Tuesday, 21 September 2010

Google and the Cloud

Next session focused on Google's cloud offering with some new features announced.

First a few more stats/points.
Consumer technology is racing ahead. It has continued to innovate when the enterprise slowed down.
Out of room of 300 attendees, 50%'of room have an iPad with them, and about 30% support them in enterprise.

Information is overwhelming. 294billion emails are sent every day. That's 50 emails for every person on planet. Wonder how many of them are spam?
There's 1.2zb digital information in the world. (What's a zigabyte?)
Every minute, 24 hours of video are uploaded to YouTube
Average office worker spends 13 hours a week dealing with email

Collaboration is key, and mobile work is common. IT is more complicated than ever. It's expensive. Unleashes more security vulnerabilities. There's a sense of inertia once there's a lot of capital and time invested in infrastructure which is difficult and slow to change .

Cloud provides way for us to provide some of these new services users want. It's flexible, lower cost. more secure. Allows speed. Integration, collaboration and particularly innovation. New functionality can be added with no upgrades on client or server side very quickly.

4 key aspects of google cloud:
Scale. Big data centres. Very big. Google earth picture showed new data centre being built with the size of a football pitch marked for scale. Hundreds of thousands of servers. Google has 3rd largest IP network in world. Completely custom stack at every level. Can add new capacity where needed.

There's Geographic redundancy with data centres in various countries.
Logical redundancy as servers will fail! Service will recognize failure and failover and heal.
Replication of data so it stays available to users.
Transparency over failures and status with status dashboard available.

Has to be open and flexible and integrate with other systems. Get rid of silos.
Developers can build apps on the google cloud using App engine, or can buy apps from google market place.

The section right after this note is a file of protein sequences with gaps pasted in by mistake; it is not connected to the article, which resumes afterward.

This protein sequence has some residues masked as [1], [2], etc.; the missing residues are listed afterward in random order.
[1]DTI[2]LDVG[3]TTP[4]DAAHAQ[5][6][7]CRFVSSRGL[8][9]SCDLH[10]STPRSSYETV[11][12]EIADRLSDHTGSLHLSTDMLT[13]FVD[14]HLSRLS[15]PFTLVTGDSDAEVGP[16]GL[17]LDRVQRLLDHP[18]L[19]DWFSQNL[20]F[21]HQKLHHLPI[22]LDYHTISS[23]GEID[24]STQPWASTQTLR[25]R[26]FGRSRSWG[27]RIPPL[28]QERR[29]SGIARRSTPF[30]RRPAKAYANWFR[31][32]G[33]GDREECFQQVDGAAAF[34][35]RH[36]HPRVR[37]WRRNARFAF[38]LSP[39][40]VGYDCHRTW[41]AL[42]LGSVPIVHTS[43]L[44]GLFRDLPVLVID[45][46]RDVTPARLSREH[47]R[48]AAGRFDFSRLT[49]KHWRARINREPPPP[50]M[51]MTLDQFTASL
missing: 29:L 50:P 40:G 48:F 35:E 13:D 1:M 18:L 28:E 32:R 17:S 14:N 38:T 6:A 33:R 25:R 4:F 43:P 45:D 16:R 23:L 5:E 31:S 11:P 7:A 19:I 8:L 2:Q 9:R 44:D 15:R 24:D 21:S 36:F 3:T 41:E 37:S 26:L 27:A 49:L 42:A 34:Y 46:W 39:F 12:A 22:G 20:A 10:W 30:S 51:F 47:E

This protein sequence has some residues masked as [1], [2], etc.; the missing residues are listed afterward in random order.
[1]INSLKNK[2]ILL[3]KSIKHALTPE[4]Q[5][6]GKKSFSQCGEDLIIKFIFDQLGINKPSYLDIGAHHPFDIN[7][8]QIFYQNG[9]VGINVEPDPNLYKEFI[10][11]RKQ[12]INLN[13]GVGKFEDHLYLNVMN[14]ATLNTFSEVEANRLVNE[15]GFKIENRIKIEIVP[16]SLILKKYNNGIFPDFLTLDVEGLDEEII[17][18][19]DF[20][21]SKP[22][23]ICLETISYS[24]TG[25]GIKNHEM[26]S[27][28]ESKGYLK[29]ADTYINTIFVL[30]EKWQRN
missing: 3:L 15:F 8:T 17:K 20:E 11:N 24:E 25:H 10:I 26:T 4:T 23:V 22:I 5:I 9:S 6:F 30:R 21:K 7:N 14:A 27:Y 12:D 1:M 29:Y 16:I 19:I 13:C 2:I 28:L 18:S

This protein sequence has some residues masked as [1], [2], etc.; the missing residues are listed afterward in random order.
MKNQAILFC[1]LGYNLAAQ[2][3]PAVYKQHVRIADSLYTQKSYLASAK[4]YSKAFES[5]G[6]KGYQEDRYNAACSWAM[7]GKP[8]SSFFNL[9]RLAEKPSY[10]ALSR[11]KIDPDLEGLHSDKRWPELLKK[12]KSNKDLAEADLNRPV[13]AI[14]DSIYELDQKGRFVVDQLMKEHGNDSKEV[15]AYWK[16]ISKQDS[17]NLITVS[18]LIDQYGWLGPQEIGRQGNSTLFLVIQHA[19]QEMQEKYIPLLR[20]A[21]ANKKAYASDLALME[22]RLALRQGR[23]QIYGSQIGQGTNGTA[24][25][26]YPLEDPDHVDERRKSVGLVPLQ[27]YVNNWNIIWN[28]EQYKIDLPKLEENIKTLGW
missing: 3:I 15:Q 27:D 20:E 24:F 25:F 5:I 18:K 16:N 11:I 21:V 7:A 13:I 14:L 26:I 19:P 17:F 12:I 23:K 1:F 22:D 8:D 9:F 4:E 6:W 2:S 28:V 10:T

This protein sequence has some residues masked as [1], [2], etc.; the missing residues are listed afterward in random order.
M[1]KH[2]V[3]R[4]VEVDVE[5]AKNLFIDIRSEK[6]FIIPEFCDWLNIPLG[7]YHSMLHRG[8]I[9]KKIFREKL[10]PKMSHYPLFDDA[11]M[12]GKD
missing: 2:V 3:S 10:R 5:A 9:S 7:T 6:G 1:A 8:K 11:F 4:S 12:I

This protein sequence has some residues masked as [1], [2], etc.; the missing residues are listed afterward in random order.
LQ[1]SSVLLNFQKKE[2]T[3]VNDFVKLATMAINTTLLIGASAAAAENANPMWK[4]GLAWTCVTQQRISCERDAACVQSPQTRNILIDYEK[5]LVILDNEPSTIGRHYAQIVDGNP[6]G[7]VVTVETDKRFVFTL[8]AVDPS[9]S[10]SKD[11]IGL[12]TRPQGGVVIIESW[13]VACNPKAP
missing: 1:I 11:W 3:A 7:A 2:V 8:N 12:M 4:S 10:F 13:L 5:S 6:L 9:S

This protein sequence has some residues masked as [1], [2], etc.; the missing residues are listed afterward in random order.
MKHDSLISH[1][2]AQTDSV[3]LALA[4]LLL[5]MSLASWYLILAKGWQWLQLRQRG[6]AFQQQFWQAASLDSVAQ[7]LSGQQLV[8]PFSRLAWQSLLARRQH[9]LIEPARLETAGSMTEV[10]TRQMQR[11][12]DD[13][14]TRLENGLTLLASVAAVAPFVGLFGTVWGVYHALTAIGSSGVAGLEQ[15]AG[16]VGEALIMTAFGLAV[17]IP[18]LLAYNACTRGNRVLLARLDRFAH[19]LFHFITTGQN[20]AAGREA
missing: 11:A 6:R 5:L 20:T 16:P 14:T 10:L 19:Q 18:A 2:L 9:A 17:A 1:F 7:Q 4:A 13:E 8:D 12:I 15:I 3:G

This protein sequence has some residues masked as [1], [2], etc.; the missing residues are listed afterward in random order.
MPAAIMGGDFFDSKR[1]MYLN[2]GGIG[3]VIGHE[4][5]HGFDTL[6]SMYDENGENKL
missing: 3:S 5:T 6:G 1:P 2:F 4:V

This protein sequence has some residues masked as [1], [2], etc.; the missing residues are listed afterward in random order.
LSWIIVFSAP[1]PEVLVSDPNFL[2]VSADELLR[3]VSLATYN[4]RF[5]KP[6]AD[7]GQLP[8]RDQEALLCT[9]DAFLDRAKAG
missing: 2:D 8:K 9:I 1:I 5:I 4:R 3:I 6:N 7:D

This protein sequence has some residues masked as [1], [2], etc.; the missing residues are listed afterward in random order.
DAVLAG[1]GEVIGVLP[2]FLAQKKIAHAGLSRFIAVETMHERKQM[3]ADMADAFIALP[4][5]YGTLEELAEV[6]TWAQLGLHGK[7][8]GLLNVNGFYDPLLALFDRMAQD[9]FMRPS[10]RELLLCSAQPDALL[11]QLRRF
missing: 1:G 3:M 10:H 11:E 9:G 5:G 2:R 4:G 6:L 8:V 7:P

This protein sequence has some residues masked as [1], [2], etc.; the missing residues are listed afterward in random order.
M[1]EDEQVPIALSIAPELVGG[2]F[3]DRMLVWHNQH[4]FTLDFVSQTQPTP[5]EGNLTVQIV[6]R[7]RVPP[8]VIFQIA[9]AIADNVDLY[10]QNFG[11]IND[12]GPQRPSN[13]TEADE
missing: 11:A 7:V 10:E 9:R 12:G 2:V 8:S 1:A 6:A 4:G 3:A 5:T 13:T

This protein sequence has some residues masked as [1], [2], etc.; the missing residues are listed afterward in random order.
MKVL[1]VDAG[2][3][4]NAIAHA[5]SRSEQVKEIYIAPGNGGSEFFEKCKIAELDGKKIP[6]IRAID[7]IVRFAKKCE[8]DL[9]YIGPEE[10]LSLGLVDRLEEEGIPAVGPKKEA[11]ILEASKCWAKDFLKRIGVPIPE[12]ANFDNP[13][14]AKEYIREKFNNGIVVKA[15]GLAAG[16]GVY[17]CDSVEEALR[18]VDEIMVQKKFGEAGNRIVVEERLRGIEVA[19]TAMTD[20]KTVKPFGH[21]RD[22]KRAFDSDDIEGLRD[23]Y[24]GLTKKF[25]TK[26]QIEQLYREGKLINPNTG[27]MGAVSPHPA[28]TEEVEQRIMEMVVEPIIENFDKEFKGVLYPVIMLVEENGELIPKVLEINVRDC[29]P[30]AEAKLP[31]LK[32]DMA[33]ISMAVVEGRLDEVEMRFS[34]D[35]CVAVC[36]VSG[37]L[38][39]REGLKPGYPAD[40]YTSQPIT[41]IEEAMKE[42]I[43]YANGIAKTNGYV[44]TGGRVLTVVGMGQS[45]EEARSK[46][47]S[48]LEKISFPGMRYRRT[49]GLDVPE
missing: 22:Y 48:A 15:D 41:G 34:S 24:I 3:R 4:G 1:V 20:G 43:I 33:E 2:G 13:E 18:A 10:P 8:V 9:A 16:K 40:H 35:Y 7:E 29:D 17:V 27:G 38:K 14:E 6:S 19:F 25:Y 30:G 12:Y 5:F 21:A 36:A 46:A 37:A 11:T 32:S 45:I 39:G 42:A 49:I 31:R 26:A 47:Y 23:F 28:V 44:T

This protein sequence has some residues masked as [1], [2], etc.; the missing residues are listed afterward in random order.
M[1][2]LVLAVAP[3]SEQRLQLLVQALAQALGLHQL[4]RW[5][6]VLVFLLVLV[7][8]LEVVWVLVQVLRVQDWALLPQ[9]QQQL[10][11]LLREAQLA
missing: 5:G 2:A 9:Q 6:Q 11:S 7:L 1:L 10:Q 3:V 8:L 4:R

Take your data and run. Data exchange into and out of google cloud. Strong migration tools provided. In and out. No lock in

V important. Need to protect users and data. At the technology level, user data chopped up into small pieces, encoded and stored on different discs.
In terms of people and processes there are policies, tools and procedures in place. More on security later.

Biggest vulnerability is passwords. They can be weak, snooped, hacked, phished or cracked.
New feature just announced, two-stepu verification.
You need 2 pieces of information, something know (a password), and an object which gives you a token. In this case the object is the mobile phone. There are apps for android, blackberry and iPhone to deliver the token, or it can be delivered by SMS or voice. Available from today.
Demo looked good.

Then we had a demo of other features:

Google translate, intelligently recognizes language of emails, and translates instantaneously using the computing power of the cloud.

Google apps can now render attachments on server side eg big PowerPoint files and stream them to you.

Priority inbox. If can block bad mail, ie spam, can do things like looking at common people you mail, categories, subject lines and come up with suggestions of what is important.

Can bring in real time data sets into spreadsheets

And then a pre-announce ( Google speak for a feature not yet released but about to be)
Google docverse, which is basically integration between google apps and MS Office

They also pre-announced the ability to edit google docs on the iPad, iiPhone and any mobile device running android.

1 comment:

George Credland said...

"Google Translate" for email.

I've been using the Babelfish plugin for Firefox to translate web pages for some time now. Ultimately its a crude translation so you get an idea of what the person said. This works well with overseas Facebook friends for example.

That said automated translation is often garbled. You often get words it doesn't understand and the translation often doesn't make sense when taken literally such that I'd be uncomfortable relying on it to translate text to send in another language. Hopefully it'll improve over time.